In 1979 I was in high school and a convert to the music that was quickly becoming dubbed “new wave”. Having already cut my teeth on Elvis Costello, Talking Heads, and the Ramones, I found Joe Jackson to be, well, a bit of a pop artist. Still, his first album, Look Sharp!, originally released as a set of ten-inch vinyl discs, proved irresistible, as did its follow-up, I’m the Man. By the time Jackson released Beat Crazy, I was in college and counted myself firmly among his fans. I continued to follow him until he left A&M records and pop records behind, which happens to be the same span covered by this collection. Sadly, I must report that the selections contained herein don’t really represent Jackson’s work from this period particularly well.
It would be difficult to do such a collection properly in 12 tracks, especially since Look Sharp! would probably need to be included nearly in its entirety. Still, all we get from that album is the anthemic “Is She Really Going Out with Him?” and the acerbic “Sunday Papers”. Where are “Happy Loving Couples”, “Baby Stick Around”, or the reggae influenced “Fools in Love”? The inclusion of “It’s Different For Girls” from I’m the Man is a great choice, but what about “On Your Radio”, “Geraldine and John”, “Kinda Kute”, “The Band Wore Blue Shirts”, or the title track? The same goes for Beat Crazy—we get the great title song, but what about the achingly beautiful “One to One”, “In Every Dream Home (A Nightmare)”, “Someone Up There”, or “Pretty Boys”? The poor representation of Beat Crazy is made worse by the fact that the original album is not available on CD.
Bad decisions were made at every turn. Why include anything from Jumpin’ Jive? Anyone wanting to hear anything from that album will probably spring for the entire disc, so why bother? It would have been better to throw in a track from Joe’s underrated (and ignored) soundtrack to the failed indie film Mike’s Murder, “Laundromat Monday”, perhaps. Night and Day was probably Jackson’s best-selling album, and it was inevitable that “Steppin’ Out” and “Breaking Us in Two”, the two singles, should be included, but how about the Latin-flavored “Another World”? I can’t argue much about the tracks from Body and Soul; it just isn’t one of my favorite Jackson albums. The tracks from Big World and Blaze of Glory are also OK. But if you are a Jackson fan, you’re going to want better than this. And it you aren’t familiar with much of his stuff (except maybe Night and Day), this disc will in no way demonstrate the extreme versatility of his work.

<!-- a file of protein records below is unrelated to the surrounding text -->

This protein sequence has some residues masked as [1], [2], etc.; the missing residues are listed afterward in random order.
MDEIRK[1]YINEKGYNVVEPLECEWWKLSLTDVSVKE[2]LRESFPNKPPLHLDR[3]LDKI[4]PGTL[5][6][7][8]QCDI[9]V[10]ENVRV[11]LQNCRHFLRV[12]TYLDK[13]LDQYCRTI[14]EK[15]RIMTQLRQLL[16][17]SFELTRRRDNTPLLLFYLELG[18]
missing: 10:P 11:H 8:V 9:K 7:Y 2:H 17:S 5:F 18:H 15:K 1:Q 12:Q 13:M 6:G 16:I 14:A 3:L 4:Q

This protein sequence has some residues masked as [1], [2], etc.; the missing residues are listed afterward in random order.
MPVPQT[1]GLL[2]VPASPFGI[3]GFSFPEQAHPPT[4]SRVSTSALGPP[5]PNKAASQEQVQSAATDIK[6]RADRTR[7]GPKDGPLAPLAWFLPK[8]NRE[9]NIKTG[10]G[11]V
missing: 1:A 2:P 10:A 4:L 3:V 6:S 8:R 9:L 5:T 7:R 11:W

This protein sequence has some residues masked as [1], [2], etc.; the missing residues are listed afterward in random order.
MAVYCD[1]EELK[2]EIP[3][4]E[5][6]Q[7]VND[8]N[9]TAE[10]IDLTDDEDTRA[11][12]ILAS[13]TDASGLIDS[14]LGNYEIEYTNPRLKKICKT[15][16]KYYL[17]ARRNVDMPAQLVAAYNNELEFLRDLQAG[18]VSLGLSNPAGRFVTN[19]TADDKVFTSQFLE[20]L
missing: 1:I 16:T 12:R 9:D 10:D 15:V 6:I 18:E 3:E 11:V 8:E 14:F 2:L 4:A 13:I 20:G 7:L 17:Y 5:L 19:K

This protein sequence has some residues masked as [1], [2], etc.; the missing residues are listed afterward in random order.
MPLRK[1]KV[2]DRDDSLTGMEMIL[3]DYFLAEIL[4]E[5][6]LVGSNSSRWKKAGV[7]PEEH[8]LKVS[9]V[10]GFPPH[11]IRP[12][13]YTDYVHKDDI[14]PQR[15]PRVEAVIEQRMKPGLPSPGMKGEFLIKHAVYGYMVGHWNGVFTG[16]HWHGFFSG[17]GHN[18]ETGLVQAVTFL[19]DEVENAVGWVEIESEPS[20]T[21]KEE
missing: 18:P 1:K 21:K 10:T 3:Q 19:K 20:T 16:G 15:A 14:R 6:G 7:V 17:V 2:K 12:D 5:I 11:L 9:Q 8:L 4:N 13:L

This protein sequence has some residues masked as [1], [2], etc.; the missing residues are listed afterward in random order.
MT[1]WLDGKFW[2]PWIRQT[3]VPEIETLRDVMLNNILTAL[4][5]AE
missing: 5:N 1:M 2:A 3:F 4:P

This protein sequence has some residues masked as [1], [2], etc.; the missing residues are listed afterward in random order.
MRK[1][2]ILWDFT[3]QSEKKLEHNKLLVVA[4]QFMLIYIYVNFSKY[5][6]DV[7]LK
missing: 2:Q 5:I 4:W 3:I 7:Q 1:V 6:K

If you want some Joe Jackson in your collection, you can take two routes. You can splurge on the two-disc set Steppin’ Out: The Very Best of Joe Jackson, also released by Universal/A&M. This collection remedies most (though not all) of my gripes above, including more material from I’m the Man and Beat Crazy, Jackson’s single-only rendition of “The Harder They Come”, “Memphis” from Mike’s Murder, and a better taste of both Big World and Blaze of Glory. Or you can just buy Look Sharp!, I’m the Man, Night and Day, and wait for someone to wise up and put out Beat Crazy on CD. You’ll still be missing some good stuff, but hearing these three fantastic albums in their entirety should be compensation enough. Just don’t pick up this lame thing, unless, of course, all you really want from it are “Is She Really Going Out with Him?” and “Steppin’ Out”. In which case, don’t even talk to me. Really.
// Sound Affects
"The man whose songs were recorded by Johnny Cash, Alan Jackson, Ricky Skaggs, David Allan Coe, The Highwaymen, and countless others succumbs to time’s cruel cue that the only token of permanence we have to offer are the effects of shared moments and memories.READ the article